It has been a while since I've created a blog entry, there's actually been a lot going on in my blogging hiatus. From topics concerning EiffelEnvision, Eiffel for .NET, EiffelStudio and open source EiffelStudio projects.
So where to begin?
I guess EiffelEnvision and Eiffel for .NET, what's up and where is it. Over the past year we've been in talks about both of these products and let me assure you that they have not been forgotten. Work on EiffelEnvision was halted (note halted not stopped) earlier this year because of implementation limitation imposed by both Microsoft and Eiffel for .NET. EiffelEnvision for Visual Studio 2005 was to be a completely new release and was coming along well. The core packages were written from the ground up and used Eiffel for .NET, instead of the requisite C++, COM and ATL, using a then nascent Microsoft API for Visual Studio. The switch actually progressed Eiffel for .NET as complex usage of the language and .NET was required.
Using Eiffel for .NET to implement EiffelEnvision came with such great gains. Firstly, it's Eiffel so we get contracts and multiple inheritance. It's managed so memory resource management wasn't so much of a burden and finally EiffelEnvision could share libraries and frameworks written for EiffelStudio. One such library was the Eiffel parser. Previously we had to port changes from the Eiffel compiler, written in Eiffel, into C/C++ code which was a maintenance nightmare.
EiffelEnvision came quite far in development. The editor is fast, reliable and supports so many new features such as code snippets and code snippet functions, debugger auto expressions, intelligent partial parsing, excellent outlining, configuration options, smart indenting, debugger tracing and functional breakpoint setting, code validated breakpoint position, multiple breakpoints per line, brace matching that are smart and scoped (unlike C#) the list just goes on! And these features are actually in the editor right now, just waiting to be used. We managed to rewrite the editor that was in continually development for 3 years ,using C/C++, in less than 5 months using Eiffel for .NET, with more features! We also started rewriting the project system to be more like project systems you find in Visual Studio and fully supporting MsBuild. One star feature of the project system was that it was actually really file-based. You could add clusters and libraries like in EiffelStudio and previous EiffelEnvision release but for the project files itself, if it wasn't in the project it wasn't compiled. This held true even if there was an Eiffel source file on disk in the project directory, the root cluster of EiffelEnvision projects. The decision was made to make two products for distinct user's; those that were used to Visual Studio would be treated to a consistent Visual Studio experience, those that liked and used EiffelStudio would continue to use EiffelStudio. That's not to say we didn't support EiffelStudio users in EiffelEnvision, there were going to be options and tools that emulated some of EiffelStudio's core features and work-flow. Other exciting things were being planned and put in place, one exciting feature I began architecting was completion without compilation, a new way for integrating with design surfaces (Windows forms Designer and other designers used to generate code) and automatic code formatting.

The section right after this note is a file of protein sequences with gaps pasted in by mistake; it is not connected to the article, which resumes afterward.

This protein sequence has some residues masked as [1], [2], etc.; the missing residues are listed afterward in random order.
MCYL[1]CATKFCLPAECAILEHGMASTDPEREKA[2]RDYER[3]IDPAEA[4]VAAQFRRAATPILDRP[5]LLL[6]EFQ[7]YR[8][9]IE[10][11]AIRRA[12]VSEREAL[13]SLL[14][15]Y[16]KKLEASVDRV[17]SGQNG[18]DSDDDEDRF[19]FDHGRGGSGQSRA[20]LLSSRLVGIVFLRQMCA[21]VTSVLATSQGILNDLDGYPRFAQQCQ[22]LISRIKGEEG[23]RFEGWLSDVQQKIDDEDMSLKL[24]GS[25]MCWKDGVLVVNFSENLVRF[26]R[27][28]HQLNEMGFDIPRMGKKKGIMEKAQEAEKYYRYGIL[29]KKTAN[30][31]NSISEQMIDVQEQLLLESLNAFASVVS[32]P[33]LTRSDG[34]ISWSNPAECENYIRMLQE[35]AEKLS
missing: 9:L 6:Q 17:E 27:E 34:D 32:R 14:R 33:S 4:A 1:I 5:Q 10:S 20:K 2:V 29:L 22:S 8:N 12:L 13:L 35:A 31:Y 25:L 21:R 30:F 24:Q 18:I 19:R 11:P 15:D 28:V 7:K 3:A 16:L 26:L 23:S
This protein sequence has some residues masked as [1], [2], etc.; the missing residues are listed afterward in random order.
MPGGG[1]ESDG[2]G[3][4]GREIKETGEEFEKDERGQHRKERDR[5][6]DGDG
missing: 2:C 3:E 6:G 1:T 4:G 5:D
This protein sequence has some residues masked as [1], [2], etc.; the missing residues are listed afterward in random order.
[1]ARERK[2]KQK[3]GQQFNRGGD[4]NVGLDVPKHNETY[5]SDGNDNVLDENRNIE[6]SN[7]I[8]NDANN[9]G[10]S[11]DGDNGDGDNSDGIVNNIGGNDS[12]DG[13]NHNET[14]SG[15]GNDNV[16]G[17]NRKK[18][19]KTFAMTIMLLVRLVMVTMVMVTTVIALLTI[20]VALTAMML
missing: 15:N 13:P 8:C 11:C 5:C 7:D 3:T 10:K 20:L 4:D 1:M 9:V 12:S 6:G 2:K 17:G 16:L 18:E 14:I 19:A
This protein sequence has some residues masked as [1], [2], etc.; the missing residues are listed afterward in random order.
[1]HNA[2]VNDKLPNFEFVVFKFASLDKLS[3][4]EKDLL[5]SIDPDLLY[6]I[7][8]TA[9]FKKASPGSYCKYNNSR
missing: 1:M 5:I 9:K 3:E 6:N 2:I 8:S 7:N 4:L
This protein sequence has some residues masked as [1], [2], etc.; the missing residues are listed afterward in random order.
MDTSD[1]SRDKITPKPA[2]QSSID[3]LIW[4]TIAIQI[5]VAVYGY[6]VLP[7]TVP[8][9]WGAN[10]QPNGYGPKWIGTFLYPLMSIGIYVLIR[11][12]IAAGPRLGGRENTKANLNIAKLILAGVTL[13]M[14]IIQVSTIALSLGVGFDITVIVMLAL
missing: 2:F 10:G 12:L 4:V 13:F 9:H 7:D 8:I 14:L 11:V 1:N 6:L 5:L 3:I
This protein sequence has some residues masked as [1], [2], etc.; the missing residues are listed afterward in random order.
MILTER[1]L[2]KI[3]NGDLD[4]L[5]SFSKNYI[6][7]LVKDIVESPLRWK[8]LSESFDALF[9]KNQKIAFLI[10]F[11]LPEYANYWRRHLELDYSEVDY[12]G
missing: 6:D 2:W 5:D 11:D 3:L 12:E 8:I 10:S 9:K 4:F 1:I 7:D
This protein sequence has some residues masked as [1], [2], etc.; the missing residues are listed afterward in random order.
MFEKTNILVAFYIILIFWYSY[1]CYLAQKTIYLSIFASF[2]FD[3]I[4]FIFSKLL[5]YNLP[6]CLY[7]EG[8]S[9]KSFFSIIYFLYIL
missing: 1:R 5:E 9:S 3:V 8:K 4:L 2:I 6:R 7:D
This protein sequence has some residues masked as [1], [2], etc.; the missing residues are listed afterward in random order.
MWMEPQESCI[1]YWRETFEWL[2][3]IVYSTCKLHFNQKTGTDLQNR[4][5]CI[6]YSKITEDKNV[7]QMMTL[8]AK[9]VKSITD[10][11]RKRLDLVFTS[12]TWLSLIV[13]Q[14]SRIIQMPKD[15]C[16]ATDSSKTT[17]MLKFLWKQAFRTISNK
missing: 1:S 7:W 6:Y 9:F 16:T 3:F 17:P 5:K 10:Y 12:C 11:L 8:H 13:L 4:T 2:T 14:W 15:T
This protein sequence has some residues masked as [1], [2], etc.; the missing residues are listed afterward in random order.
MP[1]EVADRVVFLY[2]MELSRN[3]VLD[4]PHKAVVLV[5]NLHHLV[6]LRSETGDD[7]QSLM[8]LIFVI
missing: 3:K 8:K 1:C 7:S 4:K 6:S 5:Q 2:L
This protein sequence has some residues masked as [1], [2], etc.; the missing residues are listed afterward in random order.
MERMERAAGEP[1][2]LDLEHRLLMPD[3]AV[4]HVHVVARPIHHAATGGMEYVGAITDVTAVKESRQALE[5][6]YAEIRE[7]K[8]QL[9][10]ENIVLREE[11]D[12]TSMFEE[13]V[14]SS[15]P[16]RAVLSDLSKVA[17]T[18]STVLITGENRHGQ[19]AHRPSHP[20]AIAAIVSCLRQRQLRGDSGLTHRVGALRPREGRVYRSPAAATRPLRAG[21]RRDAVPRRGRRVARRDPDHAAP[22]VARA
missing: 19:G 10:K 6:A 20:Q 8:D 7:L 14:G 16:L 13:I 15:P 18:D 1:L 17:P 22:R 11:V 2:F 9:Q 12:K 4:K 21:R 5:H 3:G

So why am I bringing up EiffelEnvision? Well Peter's last post got me thinking, why not allow everyone to use the editor we have for Visual Studio 2005. It's functional, stable and is way better than any other version of the EiffelEnvision editors. So that's what I got the go ahead to do. The code needs to be cleaned up and partially functional features disabled and I need to build an installer (this is never as simple as you think), all in the little free time I have. I do not want it to get in the way of the things we have planned for EiffelStudio 6.1. I would like to release the code under GPL but it relies on some adapted Microsoft code (modification was due to Microsoft's myopic view that all developers use C# to extend Visual Studio.) A little know fact is that EiffelEnvision was the only language package to actually use the language to integrate into Visual Studio 2005. Eiffel for .NET was the only language that can say that!
I would actually like to see EiffelEnvision headed as a full open source project and license the compiler for commercial use. I swore that if EiffelEnvision ever got shelved I would continue work on it in my free time, and that still holds today. EiffelEnvision for Visual Studio 2005 really made working with .NET projects easy because that was what it was designed for. That said, EiffelStudio is now being treated some improvements which I am now working on. I'll be given teasers out in future blog entries (maybe later today.)
Before any more work can continue on EiffelEnvision Eiffel for .NET needs an overhaul. Once done work can continue in whatever form we decided, and I'm sure a lot of you out there will be happy with the end result. As for part of the next major Eiffel for .NET release, all I'm saying a think of consumer and think of Office Space and think of the printer. Mono is also key to the next iteration. As I said this is not a new revision we want it's a new Eiffel for .NET.
6.0 Is Out For Every Platform
For those that are not yet aware EiffelStudio 6.0 is now available on all platforms, with an updated version for Windows. The Windows update fixes some crucial issues regarding the installer and not being able to install EiffelStudio as well as a number of bugs that crept in before the release.